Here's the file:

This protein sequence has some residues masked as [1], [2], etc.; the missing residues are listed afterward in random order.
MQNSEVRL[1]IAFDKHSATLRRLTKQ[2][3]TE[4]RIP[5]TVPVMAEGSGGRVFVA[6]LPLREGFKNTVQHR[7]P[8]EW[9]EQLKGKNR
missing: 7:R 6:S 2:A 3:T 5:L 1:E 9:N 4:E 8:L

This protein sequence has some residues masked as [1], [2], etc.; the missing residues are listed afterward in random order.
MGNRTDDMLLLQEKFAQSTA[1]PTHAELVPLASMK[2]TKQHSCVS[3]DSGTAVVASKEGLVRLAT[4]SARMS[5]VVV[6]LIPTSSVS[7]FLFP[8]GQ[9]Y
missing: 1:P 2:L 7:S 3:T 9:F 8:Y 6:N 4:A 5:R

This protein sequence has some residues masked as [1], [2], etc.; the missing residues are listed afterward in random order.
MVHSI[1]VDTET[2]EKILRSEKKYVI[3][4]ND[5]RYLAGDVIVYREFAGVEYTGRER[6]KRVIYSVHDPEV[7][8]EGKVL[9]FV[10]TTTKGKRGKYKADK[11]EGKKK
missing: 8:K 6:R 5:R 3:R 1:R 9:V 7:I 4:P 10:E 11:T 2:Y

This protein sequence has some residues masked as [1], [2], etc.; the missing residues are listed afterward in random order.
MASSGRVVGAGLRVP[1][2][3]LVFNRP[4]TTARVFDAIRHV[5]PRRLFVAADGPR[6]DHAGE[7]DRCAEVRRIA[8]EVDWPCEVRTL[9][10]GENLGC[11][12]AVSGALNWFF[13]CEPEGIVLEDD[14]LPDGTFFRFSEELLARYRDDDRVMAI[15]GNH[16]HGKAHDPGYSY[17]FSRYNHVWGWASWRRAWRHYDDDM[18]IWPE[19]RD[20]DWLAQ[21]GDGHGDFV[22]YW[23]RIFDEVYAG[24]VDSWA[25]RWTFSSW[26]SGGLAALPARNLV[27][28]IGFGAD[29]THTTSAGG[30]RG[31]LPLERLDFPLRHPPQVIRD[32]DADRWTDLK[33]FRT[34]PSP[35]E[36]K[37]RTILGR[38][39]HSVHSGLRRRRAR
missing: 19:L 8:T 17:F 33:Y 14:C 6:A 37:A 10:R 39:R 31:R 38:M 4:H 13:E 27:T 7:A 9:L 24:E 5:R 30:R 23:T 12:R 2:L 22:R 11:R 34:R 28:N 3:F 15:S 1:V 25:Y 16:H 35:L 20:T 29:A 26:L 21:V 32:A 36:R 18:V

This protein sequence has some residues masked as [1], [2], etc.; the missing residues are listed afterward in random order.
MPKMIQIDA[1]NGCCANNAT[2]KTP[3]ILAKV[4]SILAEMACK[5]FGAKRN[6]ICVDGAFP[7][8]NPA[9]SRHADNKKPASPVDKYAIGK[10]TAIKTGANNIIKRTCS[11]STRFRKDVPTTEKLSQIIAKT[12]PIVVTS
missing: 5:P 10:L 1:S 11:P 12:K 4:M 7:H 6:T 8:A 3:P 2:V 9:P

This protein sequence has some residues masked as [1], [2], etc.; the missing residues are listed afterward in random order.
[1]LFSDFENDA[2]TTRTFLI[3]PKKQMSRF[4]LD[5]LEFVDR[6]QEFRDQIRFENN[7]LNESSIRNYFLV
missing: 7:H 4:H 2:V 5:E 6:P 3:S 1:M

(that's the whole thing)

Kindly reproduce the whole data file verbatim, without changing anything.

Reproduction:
This protein sequence has some residues masked as [1], [2], etc.; the missing residues are listed afterward in random order.
MQNSEVRL[1]IAFDKHSATLRRLTKQ[2][3]TE[4]RIP[5]TVPVMAEGSGGRVFVA[6]LPLREGFKNTVQHR[7]P[8]EW[9]EQLKGKNR
missing: 7:R 6:S 2:A 3:T 5:L 1:E 9:N 4:E 8:L

This protein sequence has some residues masked as [1], [2], etc.; the missing residues are listed afterward in random order.
MGNRTDDMLLLQEKFAQSTA[1]PTHAELVPLASMK[2]TKQHSCVS[3]DSGTAVVASKEGLVRLAT[4]SARMS[5]VVV[6]LIPTSSVS[7]FLFP[8]GQ[9]Y
missing: 1:P 2:L 7:S 3:T 9:F 8:Y 6:N 4:A 5:R

This protein sequence has some residues masked as [1], [2], etc.; the missing residues are listed afterward in random order.
MVHSI[1]VDTET[2]EKILRSEKKYVI[3][4]ND[5]RYLAGDVIVYREFAGVEYTGRER[6]KRVIYSVHDPEV[7][8]EGKVL[9]FV[10]TTTKGKRGKYKADK[11]EGKKK
missing: 8:K 6:R 5:R 3:R 1:R 9:V 7:I 4:P 10:E 11:T 2:Y

This protein sequence has some residues masked as [1], [2], etc.; the missing residues are listed afterward in random order.
MASSGRVVGAGLRVP[1][2][3]LVFNRP[4]TTARVFDAIRHV[5]PRRLFVAADGPR[6]DHAGE[7]DRCAEVRRIA[8]EVDWPCEVRTL[9][10]GENLGC[11][12]AVSGALNWFF[13]CEPEGIVLEDD[14]LPDGTFFRFSEELLARYRDDDRVMAI[15]GNH[16]HGKAHDPGYSY[17]FSRYNHVWGWASWRRAWRHYDDDM[18]IWPE[19]RD[20]DWLAQ[21]GDGHGDFV[22]YW[23]RIFDEVYAG[24]VDSWA[25]RWTFSSW[26]SGGLAALPARNLV[27][28]IGFGAD[29]THTTSAGG[30]RG[31]LPLERLDFPLRHPPQVIRD[32]DADRWTDLK[33]FRT[34]PSP[35]E[36]K[37]RTILGR[38][39]HSVHSGLRRRRAR
missing: 19:L 8:T 17:F 33:Y 14:C 6:A 37:A 10:R 39:R 31:R 38:M 4:H 13:E 27:T 7:A 9:L 24:E 5:R 30:R 23:T 12:R 2:L 22:R 11:R 34:R 28:N 3:F 15:S 1:V 25:Y 16:H 35:L 20:T 29:A 26:L 21:V 32:A 36:R 18:V

This protein sequence has some residues masked as [1], [2], etc.; the missing residues are listed afterward in random order.
MPKMIQIDA[1]NGCCANNAT[2]KTP[3]ILAKV[4]SILAEMACK[5]FGAKRN[6]ICVDGAFP[7][8]NPA[9]SRHADNKKPASPVDKYAIGK[10]TAIKTGANNIIKRTCS[11]STRFRKDVPTTEKLSQIIAKT[12]PIVVTS
missing: 5:P 10:L 1:S 11:P 12:K 4:M 7:H 6:T 8:A 3:P 2:V 9:P

This protein sequence has some residues masked as [1], [2], etc.; the missing residues are listed afterward in random order.
[1]LFSDFENDA[2]TTRTFLI[3]PKKQMSRF[4]LD[5]LEFVDR[6]QEFRDQIRFENN[7]LNESSIRNYFLV
missing: 7:H 4:H 2:V 5:E 6:P 3:S 1:M